In an industry as dynamic and competitive as ours, innovation determines the front runners. Unfortunately, this very ecosystem that fosters a rapid growth in technology conversely sees entities adapt, respond, and contribute to ad fraud in sophisticated ways. One such approach – click injection, has emerged to be a growing challenge.
What is click injection?
While similar, click injection differs from click spamming in the process, time, and destination of the click. It is a form of organic poaching that relies on the injection of a click moments before an app is installed completely. The objective of click injection is for the fraudulent click to be deemed as the last click before install. This causes a misattribution of an install and the subsequent pay-out.
How does click injection work?
The process of click injection is elaborate beginning with the creation of an app that appears innocent enough on the surface but houses malicious intent. These apps are built on SDKs which further add to the hurdles of dealing with click injections. These apps contain malware that can be used to listen to ‘install broadcasts’. These are messages that android apps send or receive when an event occurs. This is the loophole that fraudulent apps leverage and the reason why click injection is more prevalent in android devices.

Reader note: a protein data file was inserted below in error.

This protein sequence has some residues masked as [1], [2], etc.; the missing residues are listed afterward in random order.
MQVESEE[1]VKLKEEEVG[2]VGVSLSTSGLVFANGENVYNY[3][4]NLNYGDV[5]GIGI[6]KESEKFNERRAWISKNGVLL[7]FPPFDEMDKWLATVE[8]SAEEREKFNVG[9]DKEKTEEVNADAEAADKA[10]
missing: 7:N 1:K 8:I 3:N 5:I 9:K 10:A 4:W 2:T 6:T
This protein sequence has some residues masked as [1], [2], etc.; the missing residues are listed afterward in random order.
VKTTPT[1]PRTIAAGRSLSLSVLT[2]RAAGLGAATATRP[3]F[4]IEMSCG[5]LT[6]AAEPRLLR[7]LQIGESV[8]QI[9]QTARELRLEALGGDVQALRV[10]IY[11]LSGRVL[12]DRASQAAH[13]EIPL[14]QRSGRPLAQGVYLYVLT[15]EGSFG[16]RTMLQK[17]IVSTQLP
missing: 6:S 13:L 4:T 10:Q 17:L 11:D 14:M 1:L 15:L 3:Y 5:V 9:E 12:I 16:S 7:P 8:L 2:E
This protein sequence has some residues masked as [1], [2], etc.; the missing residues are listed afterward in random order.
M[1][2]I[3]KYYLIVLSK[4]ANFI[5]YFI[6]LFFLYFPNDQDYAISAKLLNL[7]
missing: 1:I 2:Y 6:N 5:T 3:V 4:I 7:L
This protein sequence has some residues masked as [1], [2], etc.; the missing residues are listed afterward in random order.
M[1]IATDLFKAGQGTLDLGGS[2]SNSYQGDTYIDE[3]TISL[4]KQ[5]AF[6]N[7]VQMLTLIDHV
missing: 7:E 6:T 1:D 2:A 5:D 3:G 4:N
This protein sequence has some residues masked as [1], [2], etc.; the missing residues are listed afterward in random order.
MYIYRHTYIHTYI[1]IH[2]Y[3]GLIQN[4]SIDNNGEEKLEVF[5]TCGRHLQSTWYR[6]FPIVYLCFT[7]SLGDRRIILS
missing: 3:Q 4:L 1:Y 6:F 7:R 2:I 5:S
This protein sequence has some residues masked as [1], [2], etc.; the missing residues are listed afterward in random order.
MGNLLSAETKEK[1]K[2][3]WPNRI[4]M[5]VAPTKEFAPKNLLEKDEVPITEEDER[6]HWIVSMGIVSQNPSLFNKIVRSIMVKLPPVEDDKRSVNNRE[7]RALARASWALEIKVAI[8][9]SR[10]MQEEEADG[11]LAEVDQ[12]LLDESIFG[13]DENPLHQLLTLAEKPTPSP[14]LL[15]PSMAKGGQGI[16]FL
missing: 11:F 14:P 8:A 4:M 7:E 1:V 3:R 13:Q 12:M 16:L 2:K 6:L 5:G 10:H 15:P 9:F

When the fraudulent app receives a notification of install it injects a click that an MMP registers as the last click before launch. It is important to note at this juncture that the fraudulent app would be privy to the device’s tracking code. This makes the fraudulent click appear authentic and to have originated from the device. In doing so, the fraudsters will be awarded the pay-out associated with the install.
Why is this important?
It comes down to data.
To the casual eye, irrespective of the fraudulent clicks, the campaigns and effort invested would seem to be fruitful. However, it is but a fruit with no seed and no potential for growth.
Click injection, like all forms of ad fraud, distort and manipulate campaign performance data. This has a cascading effect as this is data that determine strategy, optimization, pay-outs, and budget allocation.
In poaching from what could have been an organic install or one that stems from an authentic source, this fraudulent activity has a damaging effect on all stakeholders in the ecosystem. In addition to Publishers losing out on pay-outs, the distorted attribution would also result in Advertisers banking on fraud-based sources.
How do you identify and prevent click injection?
While fraudsters rely on distorting data to stay one step ahead, it is this same data that can help marketers identify and prevent click injection. By analyzing and comparing the data between the timing of the attributed click and install (Average Click to Install Time/CTIT), we will be able to identify instances where the time to install is less than the average CTIT. This is a telling sign of click injection. Once you’ve identified fraudulent sources, you can work to filter and curtail ad fraud.
If you would like to know more about click injection or how we can help you curb its effects, drop us a note and we’ll get right to you!